When these are beginning to brown, add and sauté a few more minutes:
1 to 4 New Mexico green chiles, roasted, skinned, and chopped (called Anaheim or Hatch in Midwestern grocery stores. We buy a bunch and roast and skin them and freeze them in small packages to last the year until next harvest.)
Serve with a little cheese. Some might choose grated Parmesan or feta, but traditionally it’s Monterey jack or Chihuahua.
This also works well cooked on the grill, and combines deliciously with grilled meat, or with a pinto-beans, fresh tortillas and Spanish rice dinner.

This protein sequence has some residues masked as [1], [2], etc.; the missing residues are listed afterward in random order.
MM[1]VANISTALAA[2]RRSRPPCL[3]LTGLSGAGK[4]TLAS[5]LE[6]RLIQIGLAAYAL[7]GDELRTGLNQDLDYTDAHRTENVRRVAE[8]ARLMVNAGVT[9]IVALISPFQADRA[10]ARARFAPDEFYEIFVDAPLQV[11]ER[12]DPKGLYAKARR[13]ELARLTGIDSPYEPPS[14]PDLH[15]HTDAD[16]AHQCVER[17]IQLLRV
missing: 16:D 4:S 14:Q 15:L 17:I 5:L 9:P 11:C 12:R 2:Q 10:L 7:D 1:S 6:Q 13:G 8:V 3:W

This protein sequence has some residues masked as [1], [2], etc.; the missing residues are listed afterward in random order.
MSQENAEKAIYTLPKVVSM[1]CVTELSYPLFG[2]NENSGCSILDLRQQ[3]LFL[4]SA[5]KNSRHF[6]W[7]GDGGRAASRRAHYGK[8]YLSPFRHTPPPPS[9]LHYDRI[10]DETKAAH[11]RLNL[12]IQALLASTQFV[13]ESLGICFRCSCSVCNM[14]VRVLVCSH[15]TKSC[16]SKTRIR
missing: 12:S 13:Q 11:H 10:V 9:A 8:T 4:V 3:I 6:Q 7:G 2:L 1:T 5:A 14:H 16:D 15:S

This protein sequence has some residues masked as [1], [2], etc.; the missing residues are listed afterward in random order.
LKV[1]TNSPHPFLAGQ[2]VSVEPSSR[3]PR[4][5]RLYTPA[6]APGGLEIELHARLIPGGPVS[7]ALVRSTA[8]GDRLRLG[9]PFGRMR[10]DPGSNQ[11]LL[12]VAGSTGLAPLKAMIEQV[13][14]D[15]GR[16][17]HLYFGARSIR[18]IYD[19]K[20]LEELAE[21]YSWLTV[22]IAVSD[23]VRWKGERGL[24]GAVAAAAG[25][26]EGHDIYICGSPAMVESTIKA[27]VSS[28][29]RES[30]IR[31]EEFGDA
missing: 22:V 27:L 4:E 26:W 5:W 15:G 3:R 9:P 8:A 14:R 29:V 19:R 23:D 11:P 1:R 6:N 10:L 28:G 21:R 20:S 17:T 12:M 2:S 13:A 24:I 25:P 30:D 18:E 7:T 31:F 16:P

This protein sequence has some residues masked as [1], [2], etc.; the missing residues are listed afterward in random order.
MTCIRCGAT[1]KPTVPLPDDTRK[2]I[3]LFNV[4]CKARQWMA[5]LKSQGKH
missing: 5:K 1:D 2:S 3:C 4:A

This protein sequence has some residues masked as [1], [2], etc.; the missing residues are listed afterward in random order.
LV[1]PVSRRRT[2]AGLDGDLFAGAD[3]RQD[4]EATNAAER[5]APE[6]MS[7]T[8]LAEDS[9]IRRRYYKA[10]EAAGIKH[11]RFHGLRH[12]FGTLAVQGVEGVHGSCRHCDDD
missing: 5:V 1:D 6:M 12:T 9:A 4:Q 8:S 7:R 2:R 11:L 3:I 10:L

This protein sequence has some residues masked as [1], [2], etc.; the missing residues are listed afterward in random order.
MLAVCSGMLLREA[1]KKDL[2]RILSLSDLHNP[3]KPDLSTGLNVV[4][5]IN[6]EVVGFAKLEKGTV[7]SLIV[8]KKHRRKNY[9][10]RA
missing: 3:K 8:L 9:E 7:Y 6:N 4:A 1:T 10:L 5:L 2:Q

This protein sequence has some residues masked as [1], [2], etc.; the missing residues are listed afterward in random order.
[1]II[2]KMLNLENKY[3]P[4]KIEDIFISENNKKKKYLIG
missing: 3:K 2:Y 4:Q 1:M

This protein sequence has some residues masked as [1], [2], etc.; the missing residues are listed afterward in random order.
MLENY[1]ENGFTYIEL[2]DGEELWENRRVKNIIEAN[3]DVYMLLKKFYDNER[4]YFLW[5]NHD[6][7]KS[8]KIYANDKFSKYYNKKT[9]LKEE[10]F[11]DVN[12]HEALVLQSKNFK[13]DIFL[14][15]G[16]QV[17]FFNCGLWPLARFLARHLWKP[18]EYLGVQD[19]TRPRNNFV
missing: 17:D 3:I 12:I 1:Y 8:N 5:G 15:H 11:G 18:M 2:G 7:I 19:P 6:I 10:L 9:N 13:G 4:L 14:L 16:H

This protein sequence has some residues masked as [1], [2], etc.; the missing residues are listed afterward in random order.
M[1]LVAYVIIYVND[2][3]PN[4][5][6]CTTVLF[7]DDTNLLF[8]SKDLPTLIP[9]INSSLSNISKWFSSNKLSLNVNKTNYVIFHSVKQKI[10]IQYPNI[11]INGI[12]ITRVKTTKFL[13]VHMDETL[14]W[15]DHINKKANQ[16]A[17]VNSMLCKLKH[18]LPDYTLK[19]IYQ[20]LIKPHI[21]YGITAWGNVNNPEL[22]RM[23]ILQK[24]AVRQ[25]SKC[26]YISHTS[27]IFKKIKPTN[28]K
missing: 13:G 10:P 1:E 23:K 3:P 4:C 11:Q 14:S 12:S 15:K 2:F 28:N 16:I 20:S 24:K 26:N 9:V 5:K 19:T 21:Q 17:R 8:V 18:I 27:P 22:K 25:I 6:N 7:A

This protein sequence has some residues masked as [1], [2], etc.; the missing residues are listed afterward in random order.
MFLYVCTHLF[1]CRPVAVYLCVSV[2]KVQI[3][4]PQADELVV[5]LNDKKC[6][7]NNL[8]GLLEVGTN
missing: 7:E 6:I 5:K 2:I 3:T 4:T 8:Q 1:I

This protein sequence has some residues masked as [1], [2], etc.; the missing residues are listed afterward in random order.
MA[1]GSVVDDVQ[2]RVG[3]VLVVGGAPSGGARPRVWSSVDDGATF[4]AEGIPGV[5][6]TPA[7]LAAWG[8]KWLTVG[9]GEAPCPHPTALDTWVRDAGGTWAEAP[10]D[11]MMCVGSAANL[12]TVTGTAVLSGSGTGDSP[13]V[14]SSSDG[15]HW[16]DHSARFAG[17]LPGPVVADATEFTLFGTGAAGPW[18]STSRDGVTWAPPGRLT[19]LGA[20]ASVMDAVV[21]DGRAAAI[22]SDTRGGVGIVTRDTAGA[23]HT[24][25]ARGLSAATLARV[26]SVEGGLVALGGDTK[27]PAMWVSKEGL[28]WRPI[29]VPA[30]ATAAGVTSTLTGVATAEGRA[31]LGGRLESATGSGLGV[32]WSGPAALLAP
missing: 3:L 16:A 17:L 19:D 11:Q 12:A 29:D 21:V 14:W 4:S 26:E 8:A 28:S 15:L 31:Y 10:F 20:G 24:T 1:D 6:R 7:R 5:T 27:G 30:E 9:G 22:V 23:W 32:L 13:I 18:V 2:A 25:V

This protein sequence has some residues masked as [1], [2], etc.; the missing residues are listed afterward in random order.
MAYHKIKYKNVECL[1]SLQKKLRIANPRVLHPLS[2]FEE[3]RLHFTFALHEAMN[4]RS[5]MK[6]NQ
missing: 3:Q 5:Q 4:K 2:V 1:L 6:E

We like winter squash roasted in the oven. 425 degrees F is a standard heat. Slice your squash in half, scoop out the seeds to be cleaned and toasted with olive oil and a little salt while you wait for dinner, and place the halves on a tin-foil covered baking sheet. You really want to protect your pan, because baked-on squash is devilishly hard to scrub off. You can fill the scooped out center with all kinds of things like a little butter, or butter and brown sugar, or a ragout of other autumn harvest vegetables like onion, tomato, pepper, and eggplant. This is really delicious with spaghetti squash. I love to use herbs like rosemary, summer savory and sage in these recipes. Of course, some squash stand on their own, especially butternut. We prefer our butternut to be unadulterated in all its smoky-smooth richness, and roast it without any seasoning or fillings and scoop it out as accompaniment to roast beef and a green salad. Ode to fall.